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Editor’s note: A previous version of this article mistakenly featured a photo of the artist Kano. Variety regrets the error.

UPDATE: Twitter announced on July 29 that is has permanently suspended Wiley’s account and apologized for its slowness in taking action against the British rappers antisemitic comments over the weekend, according to The Guardian. His Facebook and Instagram accounts, where he later made further antisemitic comments, were permanently removed on Tuesday. “Let us be clear: hateful conduct has absolutely no place on our service and we strongly condemn antisemitism,” a spokesperson said. “We are sorry we did not move faster and are continuing to assess the situation internally. We deeply respect the concerns shared by the Jewish community and online safety advocates, and we will continue to work closely with government, NGOs, civil society partners and our industry peers to tackle antisemitism on Twitter.”

U.K Rapper Wiley has been dropped by his manager, John Woolf, and distributor, ADA, after posting a series of anti-Semitic tweets.

Wiley, whose real name is Richard Kylea Cowie Jr., is known in Great Britain as the  “Godfather of Grime,” a gritty electronic music that originated in London in the early 2000s.

Among the comments Wiley made on July 24, he compared Jews to the Ku Klux Klan and claimed that “in prison jewish people get looked after differently too everyone else and hospitals and police stations.”

The Metropolitan Police responded to Wiley’s rant via social media writing, “We have received a number of reports relating to alleged anti-Semitic tweets posted on social media. The Met takes all reports of anti-Semitism extremely seriously. The relevant material is being assessed.”

Woolf took to Twitter to confirm he had cut ties with Wiley saying, “Following Wileys anti-Semitic tweets today, we at @A_ListMGMT have cut all ties with him. There is no place in society for anti-Semitism.”

A representative for British Prime Minister Boris Johnson said the leader feels “Twitter must do better,” according to the BBC.

In response to Twitter’s slowness to delete Wiley’s offensive tweets, dozens of users have responded with two-day “walkout.” The Holocaust Education Trust shared a statement via their Twitter page, calling out both Twitter and Instagram for failing to act adequately. It called on the social media companies to “live up to the values that their users would expect.”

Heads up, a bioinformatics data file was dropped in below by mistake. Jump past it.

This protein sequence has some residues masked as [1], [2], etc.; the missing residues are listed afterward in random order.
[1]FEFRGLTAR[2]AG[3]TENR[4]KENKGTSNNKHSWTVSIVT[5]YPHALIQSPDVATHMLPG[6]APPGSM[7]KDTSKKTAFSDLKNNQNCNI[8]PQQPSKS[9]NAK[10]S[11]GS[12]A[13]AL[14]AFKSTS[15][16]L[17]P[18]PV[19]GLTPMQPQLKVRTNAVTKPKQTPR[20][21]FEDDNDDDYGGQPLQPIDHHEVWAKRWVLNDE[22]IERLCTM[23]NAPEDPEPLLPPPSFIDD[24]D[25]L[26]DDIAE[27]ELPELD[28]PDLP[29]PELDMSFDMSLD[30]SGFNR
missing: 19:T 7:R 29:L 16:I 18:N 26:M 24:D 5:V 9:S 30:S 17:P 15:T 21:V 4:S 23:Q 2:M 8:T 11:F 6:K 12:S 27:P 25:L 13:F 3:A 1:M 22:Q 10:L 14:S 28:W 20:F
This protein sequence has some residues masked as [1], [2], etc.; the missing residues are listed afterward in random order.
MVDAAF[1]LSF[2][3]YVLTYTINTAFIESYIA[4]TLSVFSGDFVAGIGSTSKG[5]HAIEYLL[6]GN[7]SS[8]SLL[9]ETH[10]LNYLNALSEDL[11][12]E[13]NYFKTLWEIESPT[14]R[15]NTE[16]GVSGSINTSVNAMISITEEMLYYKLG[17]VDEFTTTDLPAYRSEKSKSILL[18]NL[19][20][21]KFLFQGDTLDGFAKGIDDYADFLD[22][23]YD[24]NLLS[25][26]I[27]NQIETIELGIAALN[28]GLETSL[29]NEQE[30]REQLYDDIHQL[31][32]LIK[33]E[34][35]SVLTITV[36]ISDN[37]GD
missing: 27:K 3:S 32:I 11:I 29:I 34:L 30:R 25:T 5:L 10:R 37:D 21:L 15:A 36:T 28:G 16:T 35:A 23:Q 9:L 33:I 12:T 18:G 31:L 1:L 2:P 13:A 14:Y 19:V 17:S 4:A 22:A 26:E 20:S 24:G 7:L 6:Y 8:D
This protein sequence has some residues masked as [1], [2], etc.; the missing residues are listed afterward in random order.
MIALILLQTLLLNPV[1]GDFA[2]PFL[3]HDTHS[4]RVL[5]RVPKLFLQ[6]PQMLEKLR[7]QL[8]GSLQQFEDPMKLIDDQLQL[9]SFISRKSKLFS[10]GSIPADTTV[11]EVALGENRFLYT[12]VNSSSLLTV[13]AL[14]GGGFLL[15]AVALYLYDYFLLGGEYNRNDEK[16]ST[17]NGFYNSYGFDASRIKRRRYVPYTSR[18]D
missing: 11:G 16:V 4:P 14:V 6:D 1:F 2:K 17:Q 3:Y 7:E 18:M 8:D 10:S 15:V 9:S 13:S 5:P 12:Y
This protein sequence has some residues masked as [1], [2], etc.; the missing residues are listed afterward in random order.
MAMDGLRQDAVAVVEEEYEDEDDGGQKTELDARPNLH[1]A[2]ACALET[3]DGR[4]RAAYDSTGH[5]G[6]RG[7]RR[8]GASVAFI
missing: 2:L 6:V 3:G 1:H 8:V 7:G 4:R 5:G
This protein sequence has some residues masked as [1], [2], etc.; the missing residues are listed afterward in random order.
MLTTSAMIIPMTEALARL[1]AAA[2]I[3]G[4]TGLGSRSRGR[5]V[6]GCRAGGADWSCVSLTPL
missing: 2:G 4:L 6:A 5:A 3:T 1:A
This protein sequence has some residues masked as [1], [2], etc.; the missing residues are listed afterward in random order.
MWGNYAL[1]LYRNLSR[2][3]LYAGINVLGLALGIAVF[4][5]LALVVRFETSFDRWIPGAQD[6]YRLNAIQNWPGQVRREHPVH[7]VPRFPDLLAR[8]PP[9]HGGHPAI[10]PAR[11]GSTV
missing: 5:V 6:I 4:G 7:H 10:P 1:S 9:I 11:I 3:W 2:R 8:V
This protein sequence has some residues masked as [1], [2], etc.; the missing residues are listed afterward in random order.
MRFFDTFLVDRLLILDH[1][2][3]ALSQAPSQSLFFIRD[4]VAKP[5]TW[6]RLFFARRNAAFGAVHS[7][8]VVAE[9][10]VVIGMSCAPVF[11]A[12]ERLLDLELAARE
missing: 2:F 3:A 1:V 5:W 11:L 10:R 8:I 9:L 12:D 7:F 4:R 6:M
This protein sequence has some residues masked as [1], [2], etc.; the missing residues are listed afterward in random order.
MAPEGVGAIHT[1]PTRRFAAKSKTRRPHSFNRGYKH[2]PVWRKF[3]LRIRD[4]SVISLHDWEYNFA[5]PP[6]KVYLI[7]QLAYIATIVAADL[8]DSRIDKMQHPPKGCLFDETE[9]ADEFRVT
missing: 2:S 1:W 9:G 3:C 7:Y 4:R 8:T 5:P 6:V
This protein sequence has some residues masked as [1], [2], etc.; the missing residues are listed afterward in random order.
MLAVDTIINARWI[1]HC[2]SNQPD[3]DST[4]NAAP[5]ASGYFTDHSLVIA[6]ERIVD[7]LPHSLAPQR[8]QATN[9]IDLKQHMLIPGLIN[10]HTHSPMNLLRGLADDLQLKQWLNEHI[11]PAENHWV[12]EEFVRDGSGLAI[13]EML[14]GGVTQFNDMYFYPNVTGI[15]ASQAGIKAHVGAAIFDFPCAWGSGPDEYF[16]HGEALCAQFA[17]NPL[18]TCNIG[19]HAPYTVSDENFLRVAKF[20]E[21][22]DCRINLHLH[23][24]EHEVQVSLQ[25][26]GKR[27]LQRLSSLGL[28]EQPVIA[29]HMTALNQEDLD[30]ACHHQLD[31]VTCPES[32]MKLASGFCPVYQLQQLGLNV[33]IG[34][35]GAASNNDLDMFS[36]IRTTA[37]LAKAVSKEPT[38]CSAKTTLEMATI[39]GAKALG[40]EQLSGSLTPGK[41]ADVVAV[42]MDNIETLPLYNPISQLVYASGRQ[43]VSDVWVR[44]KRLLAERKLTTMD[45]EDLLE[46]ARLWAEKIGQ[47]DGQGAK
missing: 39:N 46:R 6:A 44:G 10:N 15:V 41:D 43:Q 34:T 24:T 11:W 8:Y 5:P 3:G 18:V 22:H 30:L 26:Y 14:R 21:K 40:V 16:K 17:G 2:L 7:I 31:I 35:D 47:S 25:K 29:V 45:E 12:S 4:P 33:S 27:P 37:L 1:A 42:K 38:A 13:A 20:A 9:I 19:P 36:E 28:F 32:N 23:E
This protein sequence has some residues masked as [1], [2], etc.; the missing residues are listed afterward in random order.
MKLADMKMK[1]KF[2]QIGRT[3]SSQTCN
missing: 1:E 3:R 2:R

The Royal Opera House posted, “We are joining the #48HoursSilence boycott of @Twitter to protest their inaction on antisemitism. We stand in solidarity with Jewish friends and colleagues against intimidation and discrimination.”

Jess Phillips, a Member of Parliament for Birmingham wrote, “From 9am tomorrow I am joining the boycott of @Twitter for 48 hours to protest their inaction on antisemitism. This platform has been a safe haven for hate speech for too long.  @jack must act #NoSafeSpaceForJewHate #NoSafeSpaceForJewHate.”

British Home Secretary Priti Patel on Sunday criticized the social media platform for leaving the posts up saying, “The antisemitic posts from Wiley are abhorrent. They should not have been able to remain on Twitter and Instagram for so long and I have asked them for a full explanation.Social media companies must act much faster to remove such appalling hatred from their platforms.”

The protest formally began on Monday at 09:00BST.

Ben Winston, executive producer of the 2020 Grammy Awards, weighed in as well, also expressing concern that Twitter “did little to stop” such racist comments on its platform.

Wiley hits include “Wearing My Rolex,” “Never Be Your Woman” and “Heatwave,” which topped the U.K charts. His albums are released and distributed by ADA, which also cut ties with the artist. As reported by Music Business Worldwide, an ADA spokesperson said: “We oppose antisemitism and any form of discrimination and racism. While Wiley controls and releases his music through his own label, he has a digital distribution agreement with ADA and we are terminating that agreement.”

In 2018, he was made a Member of the Order of the British Empire (MBE) for his contributions to music.